About Jennie

I have been teaching preschool for over thirty-five years. This is my passion. I believe that children have a voice, and that is the catalyst to enhance or even change the learning experience. Emergent curriculum opens young minds. It's the little things that happen in the classroom that are most important and exciting. That's what I write about. I was a live guest on the Kelly Clarkson Show. I am highlighted in the seventh edition of Jim Trelease's million-copy bestselling book, "The Read-Aloud Handbook" because of my reading to children. My class has designed quilts that hang as permanent displays at the National Liberty Museum in Philadelphia, the Fisher House at the Boston VA Hospital, and the Massachusetts State House in Boston.
This entry was posted in Book Review, books, children's books, Early Education, Inspiration, museums, reading, Teaching young children and tagged , , , , . Bookmark the permalink.

68 Responses to Happy Birthday Dr. Seuss

  1. What a wonderful thing to do. I’m sure the good Doctor is pleased.

  2. Jennie says:

    Thank you, John. I think he is pleased.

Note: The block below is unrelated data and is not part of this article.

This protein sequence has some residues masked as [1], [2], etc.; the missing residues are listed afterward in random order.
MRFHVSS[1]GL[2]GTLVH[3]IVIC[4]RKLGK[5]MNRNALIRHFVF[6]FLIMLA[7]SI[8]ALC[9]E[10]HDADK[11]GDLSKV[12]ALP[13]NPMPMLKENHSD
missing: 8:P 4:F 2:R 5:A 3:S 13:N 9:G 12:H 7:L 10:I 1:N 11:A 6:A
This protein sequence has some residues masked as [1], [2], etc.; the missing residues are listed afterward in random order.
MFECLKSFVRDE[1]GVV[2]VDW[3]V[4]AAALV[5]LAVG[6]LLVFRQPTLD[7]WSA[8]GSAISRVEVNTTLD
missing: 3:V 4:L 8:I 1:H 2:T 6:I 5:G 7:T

3. Pingback: Happy Birthday Dr. Seuss – Urban Fishing Pole Lifestyle

  4. petespringerauthor says:

    I wonder what will become of the letter. Someone may still be corresponding from that address. Regardless how great the kids completed their idea. Some years I’ve been a guest “celebrity” reader for Reading Across America Today. They must have been desperate. 🤣

    • Jennie says:

      I wonder, too. It’s a museum, so they must get mail. It would be wonderful for the children to hear back from Dr. Seuss. 🙂 I know you were the best reader on Read Across America Day!!

  5. Dan Antion says:

    Our daughter learned to read from Dr. Seuss well before starting kindergarten. Happy Birthday!

    • Jennie says:

      Thanks for telling me, Dan. I sent home some of my Dr. Seuss and P.D. Eastman books with one of my students over February break, as he is learning to read. Yesterday I asked him if he liked “Green Eggs and Ham (my favorite) and he said no. At least he’s honest! I remember your doors blog post on the museum.

  6. Jim Borden says:

    what a fun filled day celebrating one of the greats. I wonder how many people developed a love of reading because of Dr. Seuss…

  7. Mireya says: